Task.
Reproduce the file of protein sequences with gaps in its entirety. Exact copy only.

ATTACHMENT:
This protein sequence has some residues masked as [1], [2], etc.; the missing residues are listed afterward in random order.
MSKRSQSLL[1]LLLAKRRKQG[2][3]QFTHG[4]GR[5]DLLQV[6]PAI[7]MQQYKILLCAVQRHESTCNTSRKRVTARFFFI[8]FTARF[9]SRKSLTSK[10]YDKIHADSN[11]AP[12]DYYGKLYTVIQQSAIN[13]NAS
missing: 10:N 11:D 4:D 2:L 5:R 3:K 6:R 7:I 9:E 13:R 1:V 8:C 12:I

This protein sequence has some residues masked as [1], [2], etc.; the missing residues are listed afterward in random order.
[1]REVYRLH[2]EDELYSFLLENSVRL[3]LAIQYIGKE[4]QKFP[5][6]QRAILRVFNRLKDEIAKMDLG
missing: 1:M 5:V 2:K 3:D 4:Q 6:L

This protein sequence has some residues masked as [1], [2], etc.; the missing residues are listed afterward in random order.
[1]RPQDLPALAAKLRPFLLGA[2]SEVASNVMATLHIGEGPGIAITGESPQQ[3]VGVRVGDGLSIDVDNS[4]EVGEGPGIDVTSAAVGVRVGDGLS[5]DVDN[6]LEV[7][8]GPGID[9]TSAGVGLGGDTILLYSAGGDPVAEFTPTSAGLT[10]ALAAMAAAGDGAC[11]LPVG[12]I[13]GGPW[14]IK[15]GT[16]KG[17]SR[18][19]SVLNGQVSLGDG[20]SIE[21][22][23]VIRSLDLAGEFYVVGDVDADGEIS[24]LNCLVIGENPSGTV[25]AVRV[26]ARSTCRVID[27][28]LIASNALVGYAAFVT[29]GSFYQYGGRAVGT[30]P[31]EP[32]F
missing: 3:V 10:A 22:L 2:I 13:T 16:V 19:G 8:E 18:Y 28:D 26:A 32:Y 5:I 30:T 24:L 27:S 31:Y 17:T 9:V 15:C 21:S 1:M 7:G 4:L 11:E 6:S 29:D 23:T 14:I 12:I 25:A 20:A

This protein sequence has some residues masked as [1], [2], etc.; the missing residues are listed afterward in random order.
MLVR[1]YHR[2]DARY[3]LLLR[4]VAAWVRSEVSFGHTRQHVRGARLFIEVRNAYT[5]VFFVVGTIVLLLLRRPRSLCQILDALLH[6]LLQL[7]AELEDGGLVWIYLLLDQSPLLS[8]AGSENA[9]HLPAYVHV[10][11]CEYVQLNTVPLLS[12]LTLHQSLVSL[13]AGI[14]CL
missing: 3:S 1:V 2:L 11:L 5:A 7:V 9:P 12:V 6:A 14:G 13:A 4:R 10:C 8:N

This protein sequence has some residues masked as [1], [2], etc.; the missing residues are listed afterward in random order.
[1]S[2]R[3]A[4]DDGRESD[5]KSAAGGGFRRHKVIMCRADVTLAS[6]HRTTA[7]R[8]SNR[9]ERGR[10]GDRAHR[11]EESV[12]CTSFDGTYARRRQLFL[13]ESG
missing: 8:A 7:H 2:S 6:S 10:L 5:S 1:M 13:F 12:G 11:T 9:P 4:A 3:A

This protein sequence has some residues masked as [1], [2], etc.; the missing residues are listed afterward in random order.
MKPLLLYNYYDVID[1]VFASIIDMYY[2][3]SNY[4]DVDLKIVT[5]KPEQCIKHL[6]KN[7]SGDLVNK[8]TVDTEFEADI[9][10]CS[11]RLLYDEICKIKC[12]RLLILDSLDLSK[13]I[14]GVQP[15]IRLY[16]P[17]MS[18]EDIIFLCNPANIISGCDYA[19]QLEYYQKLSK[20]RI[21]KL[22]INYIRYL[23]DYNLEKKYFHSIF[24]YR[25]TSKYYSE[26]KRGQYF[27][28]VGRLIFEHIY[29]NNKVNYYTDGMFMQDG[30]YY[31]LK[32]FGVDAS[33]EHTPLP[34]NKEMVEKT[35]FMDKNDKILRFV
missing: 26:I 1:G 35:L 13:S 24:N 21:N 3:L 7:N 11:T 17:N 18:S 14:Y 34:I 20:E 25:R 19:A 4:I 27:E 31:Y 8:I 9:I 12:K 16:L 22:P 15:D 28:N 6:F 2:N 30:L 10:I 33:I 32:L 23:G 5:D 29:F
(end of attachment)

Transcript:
This protein sequence has some residues masked as [1], [2], etc.; the missing residues are listed afterward in random order.
MSKRSQSLL[1]LLLAKRRKQG[2][3]QFTHG[4]GR[5]DLLQV[6]PAI[7]MQQYKILLCAVQRHESTCNTSRKRVTARFFFI[8]FTARF[9]SRKSLTSK[10]YDKIHADSN[11]AP[12]DYYGKLYTVIQQSAIN[13]NAS
missing: 10:N 11:D 4:D 2:L 5:R 3:K 6:R 7:I 9:E 13:R 1:V 8:C 12:I

This protein sequence has some residues masked as [1], [2], etc.; the missing residues are listed afterward in random order.
[1]REVYRLH[2]EDELYSFLLENSVRL[3]LAIQYIGKE[4]QKFP[5][6]QRAILRVFNRLKDEIAKMDLG
missing: 1:M 5:V 2:K 3:D 4:Q 6:L

This protein sequence has some residues masked as [1], [2], etc.; the missing residues are listed afterward in random order.
[1]RPQDLPALAAKLRPFLLGA[2]SEVASNVMATLHIGEGPGIAITGESPQQ[3]VGVRVGDGLSIDVDNS[4]EVGEGPGIDVTSAAVGVRVGDGLS[5]DVDN[6]LEV[7][8]GPGID[9]TSAGVGLGGDTILLYSAGGDPVAEFTPTSAGLT[10]ALAAMAAAGDGAC[11]LPVG[12]I[13]GGPW[14]IK[15]GT[16]KG[17]SR[18][19]SVLNGQVSLGDG[20]SIE[21][22][23]VIRSLDLAGEFYVVGDVDADGEIS[24]LNCLVIGENPSGTV[25]AVRV[26]ARSTCRVID[27][28]LIASNALVGYAAFVT[29]GSFYQYGGRAVGT[30]P[31]EP[32]F
missing: 3:V 10:A 22:L 2:I 13:T 16:V 19:G 8:E 18:Y 28:D 26:A 32:Y 5:I 30:T 24:L 27:S 31:Y 17:T 9:V 15:C 21:S 1:M 7:G 4:L 11:E 6:S 29:D 23:T 14:I 12:I 25:A 20:A

This protein sequence has some residues masked as [1], [2], etc.; the missing residues are listed afterward in random order.
MLVR[1]YHR[2]DARY[3]LLLR[4]VAAWVRSEVSFGHTRQHVRGARLFIEVRNAYT[5]VFFVVGTIVLLLLRRPRSLCQILDALLH[6]LLQL[7]AELEDGGLVWIYLLLDQSPLLS[8]AGSENA[9]HLPAYVHV[10][11]CEYVQLNTVPLLS[12]LTLHQSLVSL[13]AGI[14]CL
missing: 3:S 1:V 2:L 11:L 5:A 7:V 9:P 12:V 6:A 14:G 13:A 4:R 10:C 8:N

This protein sequence has some residues masked as [1], [2], etc.; the missing residues are listed afterward in random order.
[1]S[2]R[3]A[4]DDGRESD[5]KSAAGGGFRRHKVIMCRADVTLAS[6]HRTTA[7]R[8]SNR[9]ERGR[10]GDRAHR[11]EESV[12]CTSFDGTYARRRQLFL[13]ESG
missing: 8:A 7:H 2:S 6:S 10:L 5:S 1:M 13:F 12:G 11:T 9:P 4:A 3:A

This protein sequence has some residues masked as [1], [2], etc.; the missing residues are listed afterward in random order.
MKPLLLYNYYDVID[1]VFASIIDMYY[2][3]SNY[4]DVDLKIVT[5]KPEQCIKHL[6]KN[7]SGDLVNK[8]TVDTEFEADI[9][10]CS[11]RLLYDEICKIKC[12]RLLILDSLDLSK[13]I[14]GVQP[15]IRLY[16]P[17]MS[18]EDIIFLCNPANIISGCDYA[19]QLEYYQKLSK[20]RI[21]KL[22]INYIRYL[23]DYNLEKKYFHSIF[24]YR[25]TSKYYSE[26]KRGQYF[27][28]VGRLIFEHIY[29]NNKVNYYTDGMFMQDG[30]YY[31]LK[32]FGVDAS[33]EHTPLP[34]NKEMVEKT[35]FMDKNDKILRFV
missing: 26:I 1:G 35:L 13:S 24:N 21:N 3:L 7:N 11:T 17:N 18:S 14:Y 34:I 20:E 25:R 19:A 4:I 27:E 31:Y 8:I 9:I 12:K 16:L 22:P 15:D 28:N 6:F 2:N 30:L 10:I 33:I 32:L 23:G 5:D 29:F